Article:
were burned into his memory. He is Mr. George A. Langford of this city, who was within 30 feet of the soldiers
when they fired, and within about the same distance of Crozier when he fell. The relative positions of Mr. Langford
and the soldiers and Crozier placed them at each angle of an equilateral triangle, and the whole scene was before
The exact spot was pointed out to the writer by Mr. Langford. If a line
were drawn from the center of the water tank of the Southern Cotton Oil mill to the west corner of the hull house
of the Farmer's Cotton Oil mill, it would pass through the spot pointed out by Mr. Langford as that on which the
Texan stood. It is almost exactly half way between, but probably a little nearer the water tank. Crozier was
facing almost south, his back to the place where is now the Southern Oil mill building. Mr. Langford was to Crozier's
left, the soldiers were in front of Crozier, and to Mr. Langford's left. The officer in charge of the soldiers
was between Mr. Langford and the soldiers. Mr. Langford says when the command was given to fire his glance was
across the barrel of every musket that pointed towards Crozier's breast.
South of the place where Crozier stood, towards the Farmer's oil mill
is a little knoll, where stood the tents of the officers of the negro troops. Down this slope he was being marched
by the negroes when first seen by Mr. Langford, who was just approaching the place from the east. He was marched
to the little ditch, which still remains. He was not allowed to cross the ditch, but was placed just on its edge,
about ten feet in front of a large white oak tree, the stump of which may still be seen.
Mr. Langford took up his position, as stated above, resting against a
tree about ten steps to crozier's left. The stump of this tree still remains also.
Mr. Langford then gives a vivid description of what followed. Crozier
was caused to turn around, facing the south, and he stood erect and folded his arms across his breast. Five negro
soldiers were lined up 30 feet in front of him, their officer to the right of the soldiers. The command was given
to fire, and the rain of lead poured into Crozier's breast, each of the five balls taking effect between his arms.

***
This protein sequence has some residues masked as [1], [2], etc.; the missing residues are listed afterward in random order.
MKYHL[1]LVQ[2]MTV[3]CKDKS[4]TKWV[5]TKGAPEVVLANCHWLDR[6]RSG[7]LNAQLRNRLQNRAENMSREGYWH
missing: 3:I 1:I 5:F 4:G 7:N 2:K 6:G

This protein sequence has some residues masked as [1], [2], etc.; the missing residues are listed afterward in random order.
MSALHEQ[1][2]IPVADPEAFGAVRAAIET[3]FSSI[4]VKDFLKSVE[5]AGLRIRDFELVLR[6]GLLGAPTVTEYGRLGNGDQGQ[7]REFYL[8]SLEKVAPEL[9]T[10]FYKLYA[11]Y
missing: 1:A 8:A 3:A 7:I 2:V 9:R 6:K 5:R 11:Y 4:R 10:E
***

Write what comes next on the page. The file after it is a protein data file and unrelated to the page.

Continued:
He fell instantly, and while he was struggling in the agony of death the negro officer walked up to him and sent
a pistol ball speeding through his brain, saying with an oath, "Now, you will lie still." Crozier had
fallen into the ditch behind him, and with their feet the negroes raked the leaves over his body.
It was clear morning in September, shortly after sunrise. Mr. Langford
puts the time at a little before 7 o'clock, probably.
Mr. Langford and some others carried the body to the top of the hill,
where the face was bathed in warm water to remove the dirt. Mr. Langford says that his recollection is that Mrs.
Lathrop, who lived only a little distance from the spot, across the hill, supported Crozier's heard, that he supported
his feet, and that he thinks a negro was secured to help bear the weight of the body. There were probably others
who assisted, he says, but he does not recall them positively.
Such was the death of the Chivalrous private from the Lone Star State.
Calvin S. Crozier was born in Brandon, Mississippi on August 1840 and
died in Newberry September 8, 1865. A monument was erected at Rosemont Cemetery with the following statement:
"After the surrender of the Confederate Armies, while on the way
to his home in Texas from a Federal prison he was called upon at the Railroad Station at Newberry, S.C. on the
night of 7 September 1865 to protect a young white woman temporarily under charge from gross insults offered by
a Negro Federal soldier of the garrison stationed there.
A difficulty ensued in which the Negro was slightly cut. The infuriated
soldiers seized a citizen of Newberry upon which they were about the execute savage revenge when Crozier came promptly
forward and avowed his own responsibility for the deed, thus refusing to accept safety from allowing a stranger
to receive the violence intended for himself.
He was hurried in the nighttime to the rivaouac of the regiment to which
the soldier belonged was kept under guard all night, was not allowed communication with any citizen, was condemned
to die without even the form of a trial and was shot to death abut daylight the following morning and his body